The Corner

Politics & Policy

Women and Men Aren’t at War — and Both Care about Due Process

In the New York Times, Alexis Grenell writes a familiar screed against women who supported the confirmation of Justice Kavanaugh, calling them “gender traitors” who have “made standing by the patriarchy a full-time job.”

She singles out “white women” as the chief offenders, since they were less likely than other women to have voted for Hillary Clinton in 2016, and she’s most contemptuous of Senator Collins, who she says “subjected us to a slow funeral dirge about due process and some other nonsense I couldn’t even hear through my rage headache as she announced on Friday she would vote to confirm Judge Kavanaugh.”

Her headache is about to get worse. It’s not just Senator Collins or a few conservative, white women who are concerned about “nonsense” such as the foundations of our judicial system and the fundamental principle of “innocent until proven guilty.”

Sixty percent of respondents to a Harvard survey said they wanted Kavanaugh confirmed if the FBI did not corroborate Christine Blasey Ford’s allegations. Moreover, Rasmussen asked people if they agree or disagree with President Trump’s statement, “It’s a scary time for young men in American when you can be guilty of something that you may not be guilty of.” Overall, men were only slightly more favorable than women to the statement: Fifty-eight percent of men and 55 percent of women agreed, compared to 32 and 35 percent who disagreed.

But when broken down by race, black respondents were more likely than white ones to agree that it’s a hard time for young men. While 56 percent of whites agreed (37 percent disagreed), 71 percent of blacks agreed and just 21 percent disagreed. The poll didn’t break down by gender within each race, but it seems that a majority of black women are concerned about how men are being treated.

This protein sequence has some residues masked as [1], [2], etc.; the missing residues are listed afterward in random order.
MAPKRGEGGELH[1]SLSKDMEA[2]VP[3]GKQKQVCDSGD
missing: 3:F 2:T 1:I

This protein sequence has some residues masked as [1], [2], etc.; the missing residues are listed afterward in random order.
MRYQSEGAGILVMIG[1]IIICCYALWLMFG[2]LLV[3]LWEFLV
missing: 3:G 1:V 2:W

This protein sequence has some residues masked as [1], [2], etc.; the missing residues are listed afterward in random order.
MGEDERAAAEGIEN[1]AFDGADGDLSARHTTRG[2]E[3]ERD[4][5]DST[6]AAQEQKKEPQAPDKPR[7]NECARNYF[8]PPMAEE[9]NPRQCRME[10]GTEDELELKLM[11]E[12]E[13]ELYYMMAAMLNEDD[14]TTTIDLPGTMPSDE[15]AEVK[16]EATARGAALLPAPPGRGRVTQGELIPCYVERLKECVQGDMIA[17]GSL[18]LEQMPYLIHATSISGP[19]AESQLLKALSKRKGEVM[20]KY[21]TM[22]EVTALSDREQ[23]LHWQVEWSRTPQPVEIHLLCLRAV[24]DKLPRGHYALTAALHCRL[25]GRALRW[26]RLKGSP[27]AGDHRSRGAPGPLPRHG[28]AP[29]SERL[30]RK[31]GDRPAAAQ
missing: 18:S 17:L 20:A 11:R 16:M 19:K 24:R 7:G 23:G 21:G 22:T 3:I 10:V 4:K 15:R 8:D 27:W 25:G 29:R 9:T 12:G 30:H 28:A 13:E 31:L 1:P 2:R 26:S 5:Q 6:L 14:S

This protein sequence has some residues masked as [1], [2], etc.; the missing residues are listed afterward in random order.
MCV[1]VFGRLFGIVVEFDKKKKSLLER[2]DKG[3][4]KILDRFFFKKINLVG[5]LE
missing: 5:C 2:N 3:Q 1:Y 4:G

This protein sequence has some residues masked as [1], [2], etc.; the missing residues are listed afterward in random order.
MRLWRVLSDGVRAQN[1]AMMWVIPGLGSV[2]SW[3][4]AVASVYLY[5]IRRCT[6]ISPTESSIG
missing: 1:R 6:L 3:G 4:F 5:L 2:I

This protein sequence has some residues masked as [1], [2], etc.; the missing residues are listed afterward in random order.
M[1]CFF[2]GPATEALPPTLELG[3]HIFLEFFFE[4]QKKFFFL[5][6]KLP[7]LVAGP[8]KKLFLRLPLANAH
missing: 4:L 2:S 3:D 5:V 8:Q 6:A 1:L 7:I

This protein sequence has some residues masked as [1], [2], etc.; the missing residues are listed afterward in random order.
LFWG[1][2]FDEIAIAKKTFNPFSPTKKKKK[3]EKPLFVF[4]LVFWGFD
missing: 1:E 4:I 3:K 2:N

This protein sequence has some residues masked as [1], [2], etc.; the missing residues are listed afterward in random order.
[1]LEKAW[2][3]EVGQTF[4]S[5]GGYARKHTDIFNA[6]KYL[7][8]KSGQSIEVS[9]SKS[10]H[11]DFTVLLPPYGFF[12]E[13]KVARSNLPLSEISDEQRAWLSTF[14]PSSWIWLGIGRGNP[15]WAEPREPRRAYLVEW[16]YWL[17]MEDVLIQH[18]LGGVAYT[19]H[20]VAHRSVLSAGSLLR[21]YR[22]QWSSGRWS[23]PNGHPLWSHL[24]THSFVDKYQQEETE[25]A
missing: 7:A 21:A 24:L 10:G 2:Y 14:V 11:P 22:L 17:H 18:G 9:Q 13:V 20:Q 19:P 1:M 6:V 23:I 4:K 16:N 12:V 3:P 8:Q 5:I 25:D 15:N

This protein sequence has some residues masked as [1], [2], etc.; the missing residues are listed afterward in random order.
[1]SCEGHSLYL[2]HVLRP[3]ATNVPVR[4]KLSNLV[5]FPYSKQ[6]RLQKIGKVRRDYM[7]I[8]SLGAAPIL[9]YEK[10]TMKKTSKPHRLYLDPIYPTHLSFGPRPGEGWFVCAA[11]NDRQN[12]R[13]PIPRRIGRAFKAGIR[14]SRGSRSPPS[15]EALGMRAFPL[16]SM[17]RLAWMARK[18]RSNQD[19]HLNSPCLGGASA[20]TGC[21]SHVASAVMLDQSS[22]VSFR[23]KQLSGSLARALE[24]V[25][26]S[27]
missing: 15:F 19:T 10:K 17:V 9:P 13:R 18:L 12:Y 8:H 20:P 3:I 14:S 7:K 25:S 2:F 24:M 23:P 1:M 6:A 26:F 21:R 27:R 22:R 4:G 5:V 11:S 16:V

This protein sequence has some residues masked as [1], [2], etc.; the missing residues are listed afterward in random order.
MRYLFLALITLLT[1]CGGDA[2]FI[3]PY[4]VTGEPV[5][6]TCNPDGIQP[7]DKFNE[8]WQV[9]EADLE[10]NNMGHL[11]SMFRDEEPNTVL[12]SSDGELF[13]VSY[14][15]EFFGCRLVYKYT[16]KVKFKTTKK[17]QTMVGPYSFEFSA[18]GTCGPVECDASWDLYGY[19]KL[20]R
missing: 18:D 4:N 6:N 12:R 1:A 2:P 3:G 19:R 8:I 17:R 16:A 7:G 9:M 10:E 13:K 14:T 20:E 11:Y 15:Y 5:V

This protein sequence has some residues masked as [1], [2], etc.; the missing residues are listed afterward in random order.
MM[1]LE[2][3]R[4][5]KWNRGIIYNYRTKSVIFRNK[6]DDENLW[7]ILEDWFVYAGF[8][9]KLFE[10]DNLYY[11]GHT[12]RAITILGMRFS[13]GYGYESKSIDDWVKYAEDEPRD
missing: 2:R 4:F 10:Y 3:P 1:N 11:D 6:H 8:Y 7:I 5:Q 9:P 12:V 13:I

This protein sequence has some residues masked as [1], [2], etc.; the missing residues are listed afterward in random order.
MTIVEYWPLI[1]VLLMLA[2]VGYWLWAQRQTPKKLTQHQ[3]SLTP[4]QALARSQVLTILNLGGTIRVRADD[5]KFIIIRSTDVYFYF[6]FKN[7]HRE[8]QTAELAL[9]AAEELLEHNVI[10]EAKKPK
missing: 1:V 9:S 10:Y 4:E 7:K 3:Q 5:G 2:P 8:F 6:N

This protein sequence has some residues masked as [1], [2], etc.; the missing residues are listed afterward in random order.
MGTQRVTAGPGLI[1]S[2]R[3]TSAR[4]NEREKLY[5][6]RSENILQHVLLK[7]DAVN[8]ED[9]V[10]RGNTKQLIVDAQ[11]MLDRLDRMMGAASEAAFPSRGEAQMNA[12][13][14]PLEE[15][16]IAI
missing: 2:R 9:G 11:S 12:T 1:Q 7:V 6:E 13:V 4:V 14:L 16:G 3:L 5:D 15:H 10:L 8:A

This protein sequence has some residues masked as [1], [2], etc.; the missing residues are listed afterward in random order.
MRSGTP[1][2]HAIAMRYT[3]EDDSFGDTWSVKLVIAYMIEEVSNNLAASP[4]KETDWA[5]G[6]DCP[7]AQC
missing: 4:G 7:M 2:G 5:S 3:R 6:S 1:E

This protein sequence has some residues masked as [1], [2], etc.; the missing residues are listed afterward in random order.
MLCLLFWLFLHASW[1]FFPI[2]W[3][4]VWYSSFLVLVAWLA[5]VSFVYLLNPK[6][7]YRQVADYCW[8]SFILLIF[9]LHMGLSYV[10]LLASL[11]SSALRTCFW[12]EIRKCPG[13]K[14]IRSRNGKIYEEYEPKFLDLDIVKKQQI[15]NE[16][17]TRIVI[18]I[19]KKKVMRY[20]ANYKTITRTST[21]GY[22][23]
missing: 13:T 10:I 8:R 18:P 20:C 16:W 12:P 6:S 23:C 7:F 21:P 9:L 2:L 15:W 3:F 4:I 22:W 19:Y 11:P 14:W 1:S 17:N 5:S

This shouldn’t be a surprise: We know too well what can happen when the presumption of innocence is abandoned — and when we place stock in the sexist notion of truth-telling, holding that women deserved to be believed over men absent any evidence or corroboration.

As IWF’s Patrice Onwuka wrote:

Just look at Gregory Counts and Van Dyke Perry, two black men recently exonerated after serving a combined 37 years in prison on false rape charges. DNA testing results showed that the men were not connected to the crime and the victim admitted she lied.

There are too many examples like these, and when men are falsely accused it isn’t just the men who pay a horrible price. So do their loved ones, including women. Grenell writes bitterly: “The people who scare me the most are the mothers, sisters and wives of those young men, because my stupid uterus still holds out some insane hope of solidarity.”

She should give up that hope. Not all women will join her in her attempts to divide people between the sexes, as if men and women are necessarily warring sides. Most women do have men in their lives who they care about and want to be treated fairly. Most women don’t evaluate political candidates based on their sex, but rather assess their political beliefs and their qualifications as individuals.

Isn’t this what equality and freedom from bias are about?

Carrie Lukas is the president of the Independent Women’s Forum.

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